Free DP Download 19 November 2020 - INSTITUTIONS AND THE UNEVEN GEOGRAPHY OF THE FIRST WAVE OF THE COVID-19 PANDEMIC
INSTITUTIONS AND THE UNEVEN GEOGRAPHY OF THE FIRST WAVE OF THE COVID-19 PANDEMIC
Chiara Burlina, Andrés Rodríguez-Pose
CEPR DP No. 15443 November 2020
Why was the spread of Covid-19 uneven across regions and in mortality rates throughout Europe? A new CEPR study by Chiara Burlina and Andrés Rodríguez-Pose examines the uneven geography of Covid-19-related excess mortality in 206 regions across 23 European countries during the first wave of the pandemic in Europe, and assesses the factors behind the geographical differences in impact. Among the findings:
- Excess deaths were concentrated in a limited number of regions -expected deaths exceeded 20% in just 16 regions- with more than 40% of the regions considered experiencing no excess mortality during the first six months of 2020.
- Highly connected regions, in colder and dryer climates, with high air pollution levels, and relatively poorly endowed health systems witnessed the highest incidence of excess mortality.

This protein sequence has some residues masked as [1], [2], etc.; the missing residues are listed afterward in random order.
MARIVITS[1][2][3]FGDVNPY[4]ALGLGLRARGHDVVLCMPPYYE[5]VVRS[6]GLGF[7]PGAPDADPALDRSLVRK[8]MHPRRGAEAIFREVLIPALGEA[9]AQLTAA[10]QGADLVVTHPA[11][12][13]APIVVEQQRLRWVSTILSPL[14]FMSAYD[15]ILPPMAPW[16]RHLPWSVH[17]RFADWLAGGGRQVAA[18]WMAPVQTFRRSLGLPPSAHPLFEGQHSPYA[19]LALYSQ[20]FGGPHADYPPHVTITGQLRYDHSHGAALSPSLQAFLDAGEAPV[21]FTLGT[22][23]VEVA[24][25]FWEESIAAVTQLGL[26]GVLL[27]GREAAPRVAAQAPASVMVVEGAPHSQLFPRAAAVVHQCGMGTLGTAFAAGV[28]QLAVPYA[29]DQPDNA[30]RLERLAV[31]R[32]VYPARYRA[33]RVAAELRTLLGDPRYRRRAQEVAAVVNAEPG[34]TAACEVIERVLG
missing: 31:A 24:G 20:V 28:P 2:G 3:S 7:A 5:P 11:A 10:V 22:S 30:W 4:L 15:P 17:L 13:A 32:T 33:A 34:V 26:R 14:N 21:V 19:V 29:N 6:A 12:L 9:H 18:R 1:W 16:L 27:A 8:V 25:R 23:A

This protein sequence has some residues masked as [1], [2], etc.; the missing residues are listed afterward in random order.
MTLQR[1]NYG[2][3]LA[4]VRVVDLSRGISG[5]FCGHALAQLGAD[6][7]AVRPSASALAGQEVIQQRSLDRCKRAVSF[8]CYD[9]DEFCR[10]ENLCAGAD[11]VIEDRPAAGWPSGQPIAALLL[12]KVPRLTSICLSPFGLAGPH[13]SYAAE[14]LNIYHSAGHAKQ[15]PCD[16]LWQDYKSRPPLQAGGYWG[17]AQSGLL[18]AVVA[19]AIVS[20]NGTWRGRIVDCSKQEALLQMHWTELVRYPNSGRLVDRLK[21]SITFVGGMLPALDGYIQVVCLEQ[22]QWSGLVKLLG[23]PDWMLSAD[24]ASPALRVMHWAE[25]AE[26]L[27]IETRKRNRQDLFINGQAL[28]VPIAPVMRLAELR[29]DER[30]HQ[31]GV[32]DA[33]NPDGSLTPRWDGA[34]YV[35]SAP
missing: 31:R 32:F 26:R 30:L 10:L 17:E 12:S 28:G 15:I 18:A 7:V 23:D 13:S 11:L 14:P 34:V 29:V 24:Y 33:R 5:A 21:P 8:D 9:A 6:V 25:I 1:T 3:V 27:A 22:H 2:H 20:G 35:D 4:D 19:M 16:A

- Institutional factors also played an important role. The first wave hit regions with a combination of weak and declining formal institutional quality and fragile informal institutions hardest.
- Low and declining national government effectiveness, together with a limited capacity to reach out across societal divides, and a frequent tendency to meet with friends and family were powerful drivers of regional excess mortality.
Confronting the challenges of Covid-19 and future health or natural shocks requires effectively tackling institutional bottlenecks.
FIGURE 1: Excess death rates (as a percentage deviation from expected deaths, based on the previous 5 years) by region in the first six months of 2020.
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